In the Saddle: Crested Butte’s 4-H cycling club | AspenTimes.com

In the Saddle: Crested Butte’s 4-H cycling club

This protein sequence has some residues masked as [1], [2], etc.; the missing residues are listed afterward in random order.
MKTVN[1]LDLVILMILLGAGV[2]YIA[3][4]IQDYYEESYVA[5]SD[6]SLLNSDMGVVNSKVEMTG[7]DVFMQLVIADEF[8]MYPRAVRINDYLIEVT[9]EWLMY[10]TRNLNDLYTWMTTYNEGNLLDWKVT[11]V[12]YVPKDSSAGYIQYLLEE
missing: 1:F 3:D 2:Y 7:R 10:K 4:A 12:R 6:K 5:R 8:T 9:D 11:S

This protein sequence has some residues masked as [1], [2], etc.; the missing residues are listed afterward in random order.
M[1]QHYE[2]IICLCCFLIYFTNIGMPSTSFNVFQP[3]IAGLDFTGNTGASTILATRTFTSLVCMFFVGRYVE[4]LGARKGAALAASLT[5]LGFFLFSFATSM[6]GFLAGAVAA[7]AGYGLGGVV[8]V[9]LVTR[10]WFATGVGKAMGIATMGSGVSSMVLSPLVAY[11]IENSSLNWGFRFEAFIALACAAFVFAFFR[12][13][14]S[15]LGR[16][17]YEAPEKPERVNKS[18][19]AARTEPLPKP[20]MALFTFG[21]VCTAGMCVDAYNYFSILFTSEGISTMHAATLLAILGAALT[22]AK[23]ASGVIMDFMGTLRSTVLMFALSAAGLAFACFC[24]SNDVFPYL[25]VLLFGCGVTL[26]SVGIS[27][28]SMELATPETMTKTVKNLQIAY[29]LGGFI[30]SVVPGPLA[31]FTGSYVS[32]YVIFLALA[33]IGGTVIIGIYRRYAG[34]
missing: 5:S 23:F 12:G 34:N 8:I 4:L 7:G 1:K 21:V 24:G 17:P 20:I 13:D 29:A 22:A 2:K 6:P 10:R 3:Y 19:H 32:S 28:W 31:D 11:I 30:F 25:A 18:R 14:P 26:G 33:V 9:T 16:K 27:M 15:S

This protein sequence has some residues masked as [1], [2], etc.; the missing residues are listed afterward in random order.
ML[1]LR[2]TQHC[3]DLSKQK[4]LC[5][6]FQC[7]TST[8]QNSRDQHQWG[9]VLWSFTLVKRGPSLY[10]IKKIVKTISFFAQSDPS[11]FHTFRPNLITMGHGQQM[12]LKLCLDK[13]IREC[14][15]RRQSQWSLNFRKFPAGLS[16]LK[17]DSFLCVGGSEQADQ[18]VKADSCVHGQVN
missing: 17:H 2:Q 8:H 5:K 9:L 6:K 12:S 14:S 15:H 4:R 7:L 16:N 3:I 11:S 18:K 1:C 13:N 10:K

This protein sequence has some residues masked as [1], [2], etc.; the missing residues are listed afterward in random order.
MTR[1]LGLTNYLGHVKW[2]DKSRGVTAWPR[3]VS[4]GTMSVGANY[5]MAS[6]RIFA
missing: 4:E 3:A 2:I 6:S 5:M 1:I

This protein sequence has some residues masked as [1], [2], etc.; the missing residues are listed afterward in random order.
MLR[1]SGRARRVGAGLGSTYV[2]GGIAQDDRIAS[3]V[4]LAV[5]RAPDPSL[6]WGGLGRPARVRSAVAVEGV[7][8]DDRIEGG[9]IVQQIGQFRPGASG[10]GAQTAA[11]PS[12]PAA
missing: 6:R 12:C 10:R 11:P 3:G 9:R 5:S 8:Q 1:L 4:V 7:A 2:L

Crested Butte ought to be spelled with an “H,” somehow.That’s “H” as in Hard, Humbling, Heavenly and Hold on.My buddy and I headed over last weekend to worship in the Mecca of mountain biking. We picked the granddaddy of the trails Saturday, climbing 2,000 vertical feet out of Cement Creek to Reno Divide before tapping into 18 or so miles of singletrack trail in Flag Creek, Bear Creek and Deadman Gulch. There were two blazing downhill stretches, but you had to earn them with two climbs of about 800 vertical feet each.That’s where the Hard and Humbling parts came in. The last climb, more than three hours into the ride, had me gasping for breath and staggering like a Widespread Panic fan after a marathon concert.I felt a little better when, back at the car, reclining with a cold beer, my buddy figured out we had tackled roughly 3,600 vertical feet and 25 miles.I felt even better the next day when we partook of the pleasures of Crested Butte’s famed 401 Trail. Sure the climb up Schofield Pass was tough, and the initial climb up the singletrack 401 was even tougher, but once we topped out and caught amazing views of the back of the Maroon Bells and countless surrounding peaks and bowls, it was well worth it. That experience, and the screaming descent that followed, were where the Heavenly part came in.Heavenly pretty much describes the view of the charming little town as you descend from Gothic. Crested Butte is still ringed by pastures and open space despite development pressures. It appears to have the perfect balance between community and resort, unlike some other mountain towns. Let’s hope the developers don’t mess it up.All I can say is Hold on, Crested Butte, Hold on.